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When I oil my bike chain, I oil the inside and the outside like so:

     1. Oil here ▼
  ___________________
 /                   \ 
 | 2. And oil here ▼ |
 \___________________/

enter image description here

Cycle on 1/4 of the length of chain, and repeat 3 times, so that the top and bottom all the way around has had it applied.

Is this overkill? Do I need to oil both sides of the chain?

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2  
Oil the rollers - that is where it pivots. –  Blam Aug 24 at 17:45
    
The bit that is sort of sprung? Where it goes back and forth if you push down on the chain? –  Tim Aug 24 at 17:51
3  
You should apply enough oil that it doesn't matter. Then wipe off the excess. (There's no practical way to be precise -- you don't put a drop of oil on each link, you drizzle the oil on while turning the crank.) –  Daniel R Hicks Aug 24 at 18:57
    
Theres a theory (promoted by sheldon) that you should oil the inner side (1) assuming that this is the bottom line of the chain since it should have less crud on it. whether this is true or not, I haven't bothered to worry too much since I just do as DRH says. –  Batman Aug 24 at 19:43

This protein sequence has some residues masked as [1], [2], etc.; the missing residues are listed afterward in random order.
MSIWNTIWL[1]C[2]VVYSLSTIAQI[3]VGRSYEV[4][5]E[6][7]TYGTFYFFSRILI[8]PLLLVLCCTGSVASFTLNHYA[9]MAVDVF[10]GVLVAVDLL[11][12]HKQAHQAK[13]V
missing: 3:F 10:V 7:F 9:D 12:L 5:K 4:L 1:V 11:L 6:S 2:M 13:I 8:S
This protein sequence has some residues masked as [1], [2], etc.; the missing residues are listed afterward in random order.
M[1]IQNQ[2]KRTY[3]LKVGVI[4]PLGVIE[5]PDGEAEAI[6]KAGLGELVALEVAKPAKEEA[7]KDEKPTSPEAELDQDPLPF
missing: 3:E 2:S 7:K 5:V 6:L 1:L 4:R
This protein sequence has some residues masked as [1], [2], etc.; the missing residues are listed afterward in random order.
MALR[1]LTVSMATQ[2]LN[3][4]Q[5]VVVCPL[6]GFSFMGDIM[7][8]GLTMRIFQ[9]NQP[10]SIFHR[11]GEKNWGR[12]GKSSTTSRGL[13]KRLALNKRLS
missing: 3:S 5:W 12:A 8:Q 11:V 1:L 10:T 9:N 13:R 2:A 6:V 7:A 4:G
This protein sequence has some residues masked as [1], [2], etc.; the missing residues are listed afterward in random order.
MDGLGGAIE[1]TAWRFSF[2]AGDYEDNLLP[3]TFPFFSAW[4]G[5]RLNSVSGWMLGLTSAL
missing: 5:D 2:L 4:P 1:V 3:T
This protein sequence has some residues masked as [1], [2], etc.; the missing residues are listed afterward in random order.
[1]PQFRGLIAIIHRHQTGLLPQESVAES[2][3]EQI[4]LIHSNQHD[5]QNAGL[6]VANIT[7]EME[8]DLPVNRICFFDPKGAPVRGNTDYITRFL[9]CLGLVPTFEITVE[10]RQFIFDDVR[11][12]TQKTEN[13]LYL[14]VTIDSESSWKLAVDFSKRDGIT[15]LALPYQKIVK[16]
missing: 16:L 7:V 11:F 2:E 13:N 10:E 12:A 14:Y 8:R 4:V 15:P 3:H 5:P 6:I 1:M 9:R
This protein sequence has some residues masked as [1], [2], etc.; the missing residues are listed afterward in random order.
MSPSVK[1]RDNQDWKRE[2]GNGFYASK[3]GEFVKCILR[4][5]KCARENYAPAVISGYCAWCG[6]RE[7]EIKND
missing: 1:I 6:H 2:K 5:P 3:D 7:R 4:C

Every time the chain goes past the chainring or cassette the top becomes the bottom. –  Blam Aug 25 at 14:07

1 Answer 1

up vote 8 down vote accepted

If you think about it, the purpose of oiling is to lubricate where you have metal moving against metal.

So in the diagram below:

enter image description here

you need to oil the pin/roller area. There's no point oiling the face plates (which I think is what you're saying?).

When you oil, know how many links are in the chain (or mark your start link), and go around the whole chain once, oiling each roller. That's all you need to do. No need to do quarter turns or repeat three times.

Then, when you've done, wipe off the excess oil with something dry. A bit of rag or kitchen towel will do.

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1  
No, I do mean the pins, not outer plates - see my edit. –  Tim Aug 24 at 18:17

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